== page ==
There is some news about SOM’s pollution-absorbing skyscraper

During COP27, the US firm shows an up-to-date version of the Urban Sequoia project, a skyscraper capable of absorbing CO2 emissions.

Beginning on 7 November in Sharm el-Sheikh, the 27th United Nations World Climate Conference unites some two hundred nations, thousands of government delegates, scientists, and representatives of international institutions and NGOs, whose main objective over the next two weeks will be to finally put the Paris Agreement and the international community’s climate commitments into practice. In particular, the challenge will focus on plans and methodologies to limit the growth of the average global temperature to a maximum of 1.5 degrees Celsius at the end of the century compared to pre-industrial levels.

In this context, the US firm Skidmore, Owings & Merrill revealed an update of its Urban Sequoia project, which was already presented at COP 26 in 2021. Indeed, SOM partner Chris Cooper gave the refined design of his preliminary study for a building capable of absorbing carbon emissions, thus effective against CO2 emissions from urbanized areas, estimated to be three-quarters of global emissions. “We recognize the need to change the trajectory of climate change by going beyond net zero,” Cooper said during the presentation. “We need to remove carbon from the atmosphere through the built environment, and we have developed a project to do that.”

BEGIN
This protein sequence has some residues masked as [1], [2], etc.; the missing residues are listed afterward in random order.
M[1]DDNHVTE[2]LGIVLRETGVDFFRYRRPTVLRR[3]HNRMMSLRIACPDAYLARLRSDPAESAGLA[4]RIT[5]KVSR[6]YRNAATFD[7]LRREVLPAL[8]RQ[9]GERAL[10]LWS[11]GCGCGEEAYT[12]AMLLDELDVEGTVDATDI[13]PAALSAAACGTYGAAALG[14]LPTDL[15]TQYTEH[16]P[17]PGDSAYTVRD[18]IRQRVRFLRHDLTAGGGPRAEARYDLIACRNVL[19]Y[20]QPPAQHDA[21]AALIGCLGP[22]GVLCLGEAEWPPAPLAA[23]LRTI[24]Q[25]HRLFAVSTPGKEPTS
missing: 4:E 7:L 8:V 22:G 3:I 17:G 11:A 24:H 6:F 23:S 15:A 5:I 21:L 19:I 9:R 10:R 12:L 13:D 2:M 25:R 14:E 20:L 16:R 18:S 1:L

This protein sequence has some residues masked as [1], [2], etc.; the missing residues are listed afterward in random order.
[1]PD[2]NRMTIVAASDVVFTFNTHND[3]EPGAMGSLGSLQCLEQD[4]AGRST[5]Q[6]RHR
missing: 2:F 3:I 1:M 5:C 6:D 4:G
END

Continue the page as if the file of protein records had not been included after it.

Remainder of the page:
SOM, Urban Sequoia, 2021. Courtesy © SOM | Miysis

Despite the fact that some hurdles related to its cost and especially its commercialization, carbon sequestration technology have come a long way in its development to present itself as a plausible answer. The skyscraper prototype envisioned for Uban Sequoia reverses the traditional building process and layout, incorporating the entire technical package – mechanical, electrical, and hydraulic – into a large section of the floor slabs. Each slab would support a ventilation system under the wooden floor, while the ceilings are removable. Finally, sky gardens and other absorption technologies are integrated into the core and roof of the building, with the possibility of reuse in different industrial contexts.

The design, according to the study, will be able to absorb more than 300% of the amount of carbon emitted during the construction and operation of the building over its expected 100-year life cycle. The prototype can be rethought and adapted to different types of buildings, taking advantage of the most technically advanced materials, including bioconcrete and solar glass, to achieve the “beyond net zero” standard.

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